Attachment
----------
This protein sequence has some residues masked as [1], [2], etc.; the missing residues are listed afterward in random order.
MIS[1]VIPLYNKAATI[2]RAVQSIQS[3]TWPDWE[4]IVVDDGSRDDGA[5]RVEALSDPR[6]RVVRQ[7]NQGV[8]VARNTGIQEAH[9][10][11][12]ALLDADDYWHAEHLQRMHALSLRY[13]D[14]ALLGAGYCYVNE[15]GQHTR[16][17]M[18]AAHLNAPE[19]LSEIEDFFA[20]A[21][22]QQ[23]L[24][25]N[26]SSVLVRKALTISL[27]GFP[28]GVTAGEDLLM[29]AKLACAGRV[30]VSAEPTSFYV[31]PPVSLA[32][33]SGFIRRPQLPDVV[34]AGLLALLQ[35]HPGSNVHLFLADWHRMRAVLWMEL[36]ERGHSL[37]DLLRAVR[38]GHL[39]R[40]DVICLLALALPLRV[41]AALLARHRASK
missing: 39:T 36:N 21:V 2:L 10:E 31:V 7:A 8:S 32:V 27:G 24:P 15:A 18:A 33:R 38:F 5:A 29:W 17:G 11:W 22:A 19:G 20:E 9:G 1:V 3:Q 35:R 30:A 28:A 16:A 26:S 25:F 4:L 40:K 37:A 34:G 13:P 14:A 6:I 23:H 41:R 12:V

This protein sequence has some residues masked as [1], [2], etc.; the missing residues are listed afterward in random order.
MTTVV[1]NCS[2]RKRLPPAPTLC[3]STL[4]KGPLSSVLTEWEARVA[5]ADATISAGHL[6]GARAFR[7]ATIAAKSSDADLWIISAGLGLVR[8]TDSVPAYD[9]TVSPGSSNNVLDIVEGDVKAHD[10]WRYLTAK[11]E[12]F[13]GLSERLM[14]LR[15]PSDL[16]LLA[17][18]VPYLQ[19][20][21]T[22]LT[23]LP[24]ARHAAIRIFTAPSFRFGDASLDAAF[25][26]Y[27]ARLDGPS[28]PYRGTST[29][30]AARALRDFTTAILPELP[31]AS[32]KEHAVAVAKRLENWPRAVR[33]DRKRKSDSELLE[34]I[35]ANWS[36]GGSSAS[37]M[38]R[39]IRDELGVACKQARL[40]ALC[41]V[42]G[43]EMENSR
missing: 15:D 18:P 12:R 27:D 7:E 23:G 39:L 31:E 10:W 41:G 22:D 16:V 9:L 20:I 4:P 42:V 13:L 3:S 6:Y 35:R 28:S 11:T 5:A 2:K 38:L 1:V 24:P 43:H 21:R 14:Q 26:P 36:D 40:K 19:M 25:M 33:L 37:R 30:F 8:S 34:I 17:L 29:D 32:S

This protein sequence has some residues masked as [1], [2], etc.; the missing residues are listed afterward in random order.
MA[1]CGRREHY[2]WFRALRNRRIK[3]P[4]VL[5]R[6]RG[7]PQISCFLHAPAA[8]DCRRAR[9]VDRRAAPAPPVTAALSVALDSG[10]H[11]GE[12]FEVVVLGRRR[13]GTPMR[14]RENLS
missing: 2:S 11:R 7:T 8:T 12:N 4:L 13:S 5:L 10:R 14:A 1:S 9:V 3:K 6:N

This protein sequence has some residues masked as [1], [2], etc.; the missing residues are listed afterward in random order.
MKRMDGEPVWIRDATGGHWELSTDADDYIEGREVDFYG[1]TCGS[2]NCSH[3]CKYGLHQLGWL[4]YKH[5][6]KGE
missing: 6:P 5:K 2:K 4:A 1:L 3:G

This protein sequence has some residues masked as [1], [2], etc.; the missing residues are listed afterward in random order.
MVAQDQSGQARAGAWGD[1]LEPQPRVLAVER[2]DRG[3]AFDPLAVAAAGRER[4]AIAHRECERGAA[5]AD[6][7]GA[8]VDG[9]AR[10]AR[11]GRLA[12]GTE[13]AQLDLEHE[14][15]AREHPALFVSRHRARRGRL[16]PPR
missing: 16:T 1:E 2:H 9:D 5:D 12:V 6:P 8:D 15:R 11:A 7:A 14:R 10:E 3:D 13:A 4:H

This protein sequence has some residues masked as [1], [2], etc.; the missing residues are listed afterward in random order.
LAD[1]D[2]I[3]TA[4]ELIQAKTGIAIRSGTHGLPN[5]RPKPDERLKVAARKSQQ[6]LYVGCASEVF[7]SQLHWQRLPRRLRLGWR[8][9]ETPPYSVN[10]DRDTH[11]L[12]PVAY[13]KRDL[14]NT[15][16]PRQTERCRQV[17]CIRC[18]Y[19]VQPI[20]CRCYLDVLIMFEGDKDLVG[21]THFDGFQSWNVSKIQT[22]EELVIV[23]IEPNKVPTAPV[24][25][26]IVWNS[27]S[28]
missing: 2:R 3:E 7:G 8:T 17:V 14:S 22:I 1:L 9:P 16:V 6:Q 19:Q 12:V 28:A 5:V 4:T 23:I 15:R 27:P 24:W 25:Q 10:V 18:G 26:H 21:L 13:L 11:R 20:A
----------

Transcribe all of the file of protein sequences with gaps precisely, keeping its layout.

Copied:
This protein sequence has some residues masked as [1], [2], etc.; the missing residues are listed afterward in random order.
MIS[1]VIPLYNKAATI[2]RAVQSIQS[3]TWPDWE[4]IVVDDGSRDDGA[5]RVEALSDPR[6]RVVRQ[7]NQGV[8]VARNTGIQEAH[9][10][11][12]ALLDADDYWHAEHLQRMHALSLRY[13]D[14]ALLGAGYCYVNE[15]GQHTR[16][17]M[18]AAHLNAPE[19]LSEIEDFFA[20]A[21][22]QQ[23]L[24][25]N[26]SSVLVRKALTISL[27]GFP[28]GVTAGEDLLM[29]AKLACAGRV[30]VSAEPTSFYV[31]PPVSLA[32][33]SGFIRRPQLPDVV[34]AGLLALLQ[35]HPGSNVHLFLADWHRMRAVLWMEL[36]ERGHSL[37]DLLRAVR[38]GHL[39]R[40]DVICLLALALPLRV[41]AALLARHRASK
missing: 39:T 36:N 21:V 2:L 10:E 31:V 7:A 8:S 32:V 27:G 24:P 15:A 18:A 33:R 38:F 5:A 29:W 17:G 11:W 22:A 19:G 20:E 9:G 1:V 3:Q 35:R 30:A 28:A 16:A 26:S 25:F 4:L 40:K 37:A 34:G 13:P 14:A 6:I 23:H 41:R 12:V

This protein sequence has some residues masked as [1], [2], etc.; the missing residues are listed afterward in random order.
MTTVV[1]NCS[2]RKRLPPAPTLC[3]STL[4]KGPLSSVLTEWEARVA[5]ADATISAGHL[6]GARAFR[7]ATIAAKSSDADLWIISAGLGLVR[8]TDSVPAYD[9]TVSPGSSNNVLDIVEGDVKAHD[10]WRYLTAK[11]E[12]F[13]GLSERLM[14]LR[15]PSDL[16]LLA[17][18]VPYLQ[19][20][21]T[22]LT[23]LP[24]ARHAAIRIFTAPSFRFGDASLDAAF[25][26]Y[27]ARLDGPS[28]PYRGTST[29][30]AARALRDFTTAILPELP[31]AS[32]KEHAVAVAKRLENWPRAVR[33]DRKRKSDSELLE[34]I[35]ANWS[36]GGSSAS[37]M[38]R[39]IRDELGVACKQARL[40]ALC[41]V[42]G[43]EMENSR
missing: 15:D 18:P 12:R 27:D 7:E 23:G 39:L 31:E 10:W 41:G 22:D 16:V 9:L 20:I 4:P 42:V 13:L 3:S 6:Y 35:R 28:S 11:T 5:A 2:K 38:L 1:V 24:P 43:H 21:R 14:Q 26:P 36:D 40:K 19:M 25:M 33:L 37:R 30:F 8:S 34:I 17:L 29:D 32:S

This protein sequence has some residues masked as [1], [2], etc.; the missing residues are listed afterward in random order.
MA[1]CGRREHY[2]WFRALRNRRIK[3]P[4]VL[5]R[6]RG[7]PQISCFLHAPAA[8]DCRRAR[9]VDRRAAPAPPVTAALSVALDSG[10]H[11]GE[12]FEVVVLGRRR[13]GTPMR[14]RENLS
missing: 2:S 11:R 7:T 8:T 12:N 4:L 13:S 5:L 10:R 14:A 1:S 9:V 3:K 6:N

This protein sequence has some residues masked as [1], [2], etc.; the missing residues are listed afterward in random order.
MKRMDGEPVWIRDATGGHWELSTDADDYIEGREVDFYG[1]TCGS[2]NCSH[3]CKYGLHQLGWL[4]YKH[5][6]KGE
missing: 6:P 5:K 2:K 4:A 1:L 3:G

This protein sequence has some residues masked as [1], [2], etc.; the missing residues are listed afterward in random order.
MVAQDQSGQARAGAWGD[1]LEPQPRVLAVER[2]DRG[3]AFDPLAVAAAGRER[4]AIAHRECERGAA[5]AD[6][7]GA[8]VDG[9]AR[10]AR[11]GRLA[12]GTE[13]AQLDLEHE[14][15]AREHPALFVSRHRARRGRL[16]PPR
missing: 16:T 1:E 2:H 9:D 5:D 12:V 6:P 8:D 15:R 11:A 7:A 14:R 10:E 3:D 13:A 4:H

This protein sequence has some residues masked as [1], [2], etc.; the missing residues are listed afterward in random order.
LAD[1]D[2]I[3]TA[4]ELIQAKTGIAIRSGTHGLPN[5]RPKPDERLKVAARKSQQ[6]LYVGCASEVF[7]SQLHWQRLPRRLRLGWR[8][9]ETPPYSVN[10]DRDTH[11]L[12]PVAY[13]KRDL[14]NT[15][16]PRQTERCRQV[17]CIRC[18]Y[19]VQPI[20]CRCYLDVLIMFEGDKDLVG[21]THFDGFQSWNVSKIQT[22]EELVIV[23]IEPNKVPTAPV[24][25][26]IVWNS[27]S[28]
missing: 2:R 3:E 7:G 8:T 17:V 14:S 22:I 1:L 9:P 16:V 6:Q 19:Q 12:V 28:A 5:V 4:T 23:I 15:R 27:P 24:W 25:Q 10:V 18:G 26:H 21:L 13:L 11:R 20:A